In To Kill a Mockingbird, why does Scout quiz Atticus about his visit to the Radleys' house?
To Kill a Mockingbird exposes many of the injustices that exist and the tragic consequences that result when people judge others and discriminate against them. Scout, Dill, and Jem have always been fascinated by the Radley family, and they are curious to the point of distraction about what they think Boo Radley may or may not have done. From all the talk in Maycomb, the Radleys have become "a neighborhood legend," and the children describe Boo as "the malevolent phantom" (chapter one) as a result of all the talk. Jem's vivid description of Boo satisfies the children's most graphic imaginings:
About six-and-a-half feet tall ... dined on raw squirrels and any cats he could catch... His hands were bloodstained... There was a long jagged scar that ran across his face; what teeth he had were yellow and rotten; his eyes popped, and he drooled most of the time.
The children even wonder if Boo is still alive or if he "died years ago, and they stuffed him up the chimney" (chapter five). Therefore, it is not surprising that Scout has a morbid curiosity of anything related to the Radley family. When Mrs. Radley dies, Scout wonders if her death had anything to do with Boo, and she is disappointed to discover that Mrs. Radley "died of natural causes" (chapter eight).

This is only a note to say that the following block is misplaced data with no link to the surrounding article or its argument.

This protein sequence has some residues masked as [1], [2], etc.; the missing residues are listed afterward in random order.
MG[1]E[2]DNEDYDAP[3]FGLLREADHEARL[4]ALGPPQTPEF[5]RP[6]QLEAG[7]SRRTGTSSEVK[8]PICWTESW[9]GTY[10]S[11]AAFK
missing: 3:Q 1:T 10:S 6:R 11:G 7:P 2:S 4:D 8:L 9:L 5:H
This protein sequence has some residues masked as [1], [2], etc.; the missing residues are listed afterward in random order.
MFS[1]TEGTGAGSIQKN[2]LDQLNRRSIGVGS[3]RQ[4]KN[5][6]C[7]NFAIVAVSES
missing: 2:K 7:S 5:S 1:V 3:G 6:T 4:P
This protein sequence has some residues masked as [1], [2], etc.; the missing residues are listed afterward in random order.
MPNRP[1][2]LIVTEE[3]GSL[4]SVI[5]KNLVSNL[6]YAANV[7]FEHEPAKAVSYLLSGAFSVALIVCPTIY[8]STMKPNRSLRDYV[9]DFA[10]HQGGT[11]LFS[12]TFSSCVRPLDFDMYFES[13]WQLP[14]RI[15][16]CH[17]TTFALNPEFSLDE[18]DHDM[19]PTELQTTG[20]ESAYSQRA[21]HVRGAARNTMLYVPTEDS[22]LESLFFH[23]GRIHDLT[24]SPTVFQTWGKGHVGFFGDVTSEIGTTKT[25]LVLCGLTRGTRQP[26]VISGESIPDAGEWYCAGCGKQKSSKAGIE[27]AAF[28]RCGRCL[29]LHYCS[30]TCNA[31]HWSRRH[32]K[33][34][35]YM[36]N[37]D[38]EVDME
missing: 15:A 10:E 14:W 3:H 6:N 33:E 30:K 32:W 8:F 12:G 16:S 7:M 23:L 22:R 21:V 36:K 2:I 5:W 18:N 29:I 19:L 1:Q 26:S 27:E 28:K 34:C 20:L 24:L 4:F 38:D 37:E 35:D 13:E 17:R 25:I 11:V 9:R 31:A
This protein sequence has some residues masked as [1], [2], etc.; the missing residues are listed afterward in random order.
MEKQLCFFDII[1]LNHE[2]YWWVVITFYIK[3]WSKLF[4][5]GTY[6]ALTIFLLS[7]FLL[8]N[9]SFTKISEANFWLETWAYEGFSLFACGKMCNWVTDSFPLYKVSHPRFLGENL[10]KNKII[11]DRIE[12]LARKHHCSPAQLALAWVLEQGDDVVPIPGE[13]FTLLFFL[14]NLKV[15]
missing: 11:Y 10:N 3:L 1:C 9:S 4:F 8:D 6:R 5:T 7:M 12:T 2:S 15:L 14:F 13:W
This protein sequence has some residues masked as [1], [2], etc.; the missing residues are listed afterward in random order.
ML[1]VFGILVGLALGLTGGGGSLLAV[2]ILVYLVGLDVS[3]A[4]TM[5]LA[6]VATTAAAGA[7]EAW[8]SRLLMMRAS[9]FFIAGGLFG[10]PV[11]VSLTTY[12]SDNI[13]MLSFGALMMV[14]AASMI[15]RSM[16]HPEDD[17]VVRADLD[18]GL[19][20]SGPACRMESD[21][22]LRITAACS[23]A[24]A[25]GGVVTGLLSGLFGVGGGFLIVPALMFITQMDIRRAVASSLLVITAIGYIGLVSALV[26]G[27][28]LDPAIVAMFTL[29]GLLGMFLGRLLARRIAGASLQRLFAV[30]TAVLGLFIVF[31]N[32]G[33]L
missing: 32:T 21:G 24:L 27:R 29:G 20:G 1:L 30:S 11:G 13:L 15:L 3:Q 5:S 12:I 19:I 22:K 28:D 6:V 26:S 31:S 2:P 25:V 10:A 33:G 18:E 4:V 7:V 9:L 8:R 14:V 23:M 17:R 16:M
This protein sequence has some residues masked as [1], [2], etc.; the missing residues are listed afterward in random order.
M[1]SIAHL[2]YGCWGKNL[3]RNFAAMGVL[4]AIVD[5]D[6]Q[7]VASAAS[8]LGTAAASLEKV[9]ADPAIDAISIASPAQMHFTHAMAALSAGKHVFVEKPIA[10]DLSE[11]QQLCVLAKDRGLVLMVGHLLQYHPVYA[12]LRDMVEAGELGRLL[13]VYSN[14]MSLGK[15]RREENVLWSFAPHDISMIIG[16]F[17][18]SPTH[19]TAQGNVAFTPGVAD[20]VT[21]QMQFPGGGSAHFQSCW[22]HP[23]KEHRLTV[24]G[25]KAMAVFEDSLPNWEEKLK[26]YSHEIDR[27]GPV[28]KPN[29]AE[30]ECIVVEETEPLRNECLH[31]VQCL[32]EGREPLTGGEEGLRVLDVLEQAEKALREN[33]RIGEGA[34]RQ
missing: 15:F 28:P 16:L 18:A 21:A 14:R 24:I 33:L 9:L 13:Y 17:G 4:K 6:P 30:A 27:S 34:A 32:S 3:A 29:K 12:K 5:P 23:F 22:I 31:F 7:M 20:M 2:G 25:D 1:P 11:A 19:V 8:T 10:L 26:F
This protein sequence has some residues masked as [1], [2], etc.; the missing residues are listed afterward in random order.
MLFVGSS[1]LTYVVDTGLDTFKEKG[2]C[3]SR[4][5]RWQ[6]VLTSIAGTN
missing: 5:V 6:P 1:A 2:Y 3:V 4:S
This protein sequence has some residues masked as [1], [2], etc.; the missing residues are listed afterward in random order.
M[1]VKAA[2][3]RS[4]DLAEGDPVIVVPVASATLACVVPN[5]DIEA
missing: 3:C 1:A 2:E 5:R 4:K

When Mrs. Radley dies, Atticus goes to the Radley home, no doubt to pay his respects and offer assistance--a decent, neighborly thing to do. When he returns, he tells Jem and Scout that Mrs. Radley died of natural causes, which surprises and disappoints them. They were convinced that "Boo had got her at last." At Jem's urging, Scout finally asks Atticus if he had seen Boo while inside the Radley house. Her father's response makes it clear he does not wish to discuss his visit further:
Atticus looked sternly around his newspaper at me: "I did not."
Jem keeps Scout from asking any more questions, knowing that Atticus continues to disapprove of their obsession with Boo Radley. Scout has to be "restrained" from peppering her father with questions about what he saw inside the Radley house because he had just returned from behind "enemy lines" and could report what she and Jem could only imagine. Because pursuing the truth about the Radley home and its inhabitants was forbidden by Atticus, the children's fascination was only heightened. Scout tries to get information from her father, even though he has made himself clear on the subject, just as she had tried to get information about the Radleys from Miss Maudie.